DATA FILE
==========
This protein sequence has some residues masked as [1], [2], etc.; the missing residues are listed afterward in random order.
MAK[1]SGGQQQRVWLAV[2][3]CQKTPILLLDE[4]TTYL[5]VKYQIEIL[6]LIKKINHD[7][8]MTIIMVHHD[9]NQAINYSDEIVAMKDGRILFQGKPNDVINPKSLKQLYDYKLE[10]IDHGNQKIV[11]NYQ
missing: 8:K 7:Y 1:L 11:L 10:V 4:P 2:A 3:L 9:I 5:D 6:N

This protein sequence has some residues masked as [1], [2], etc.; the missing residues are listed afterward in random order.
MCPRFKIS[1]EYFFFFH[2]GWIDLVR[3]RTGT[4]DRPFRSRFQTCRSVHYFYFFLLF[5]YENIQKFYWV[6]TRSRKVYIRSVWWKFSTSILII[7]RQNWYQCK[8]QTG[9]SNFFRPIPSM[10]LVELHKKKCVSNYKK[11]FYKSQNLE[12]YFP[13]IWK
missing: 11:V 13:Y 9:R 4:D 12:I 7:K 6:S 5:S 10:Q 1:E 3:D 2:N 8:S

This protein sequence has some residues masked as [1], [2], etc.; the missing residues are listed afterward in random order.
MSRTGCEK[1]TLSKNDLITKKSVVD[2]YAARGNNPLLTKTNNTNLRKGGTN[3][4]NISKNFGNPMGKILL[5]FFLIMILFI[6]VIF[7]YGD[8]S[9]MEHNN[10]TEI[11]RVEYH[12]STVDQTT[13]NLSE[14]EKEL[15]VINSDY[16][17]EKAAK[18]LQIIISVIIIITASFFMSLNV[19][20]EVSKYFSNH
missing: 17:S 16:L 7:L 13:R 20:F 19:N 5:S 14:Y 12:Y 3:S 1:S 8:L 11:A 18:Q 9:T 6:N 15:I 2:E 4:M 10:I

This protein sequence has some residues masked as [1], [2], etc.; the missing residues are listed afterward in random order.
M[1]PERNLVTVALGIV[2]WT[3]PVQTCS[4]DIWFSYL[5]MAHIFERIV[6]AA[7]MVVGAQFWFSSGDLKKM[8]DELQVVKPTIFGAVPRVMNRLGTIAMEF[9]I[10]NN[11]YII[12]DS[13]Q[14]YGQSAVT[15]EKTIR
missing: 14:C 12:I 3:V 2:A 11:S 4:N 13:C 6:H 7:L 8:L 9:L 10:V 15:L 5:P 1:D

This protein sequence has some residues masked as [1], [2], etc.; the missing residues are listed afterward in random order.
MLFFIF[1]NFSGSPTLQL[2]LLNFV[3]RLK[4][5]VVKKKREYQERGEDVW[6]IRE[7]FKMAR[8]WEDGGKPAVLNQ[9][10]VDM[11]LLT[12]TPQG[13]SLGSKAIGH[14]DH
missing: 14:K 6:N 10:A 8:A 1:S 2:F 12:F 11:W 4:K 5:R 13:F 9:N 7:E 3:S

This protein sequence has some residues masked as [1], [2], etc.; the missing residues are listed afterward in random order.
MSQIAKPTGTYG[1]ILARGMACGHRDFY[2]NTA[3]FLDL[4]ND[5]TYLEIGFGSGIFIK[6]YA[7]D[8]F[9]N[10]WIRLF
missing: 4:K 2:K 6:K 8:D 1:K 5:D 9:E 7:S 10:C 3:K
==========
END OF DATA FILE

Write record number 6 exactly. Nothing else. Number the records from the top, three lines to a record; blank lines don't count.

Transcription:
This protein sequence has some residues masked as [1], [2], etc.; the missing residues are listed afterward in random order.
MSQIAKPTGTYG[1]ILARGMACGHRDFY[2]NTA[3]FLDL[4]ND[5]TYLEIGFGSGIFIK[6]YA[7]D[8]F[9]N[10]WIRLF
missing: 4:K 2:K 6:K 8:D 1:K 5:D 9:E 7:S 10:C 3:K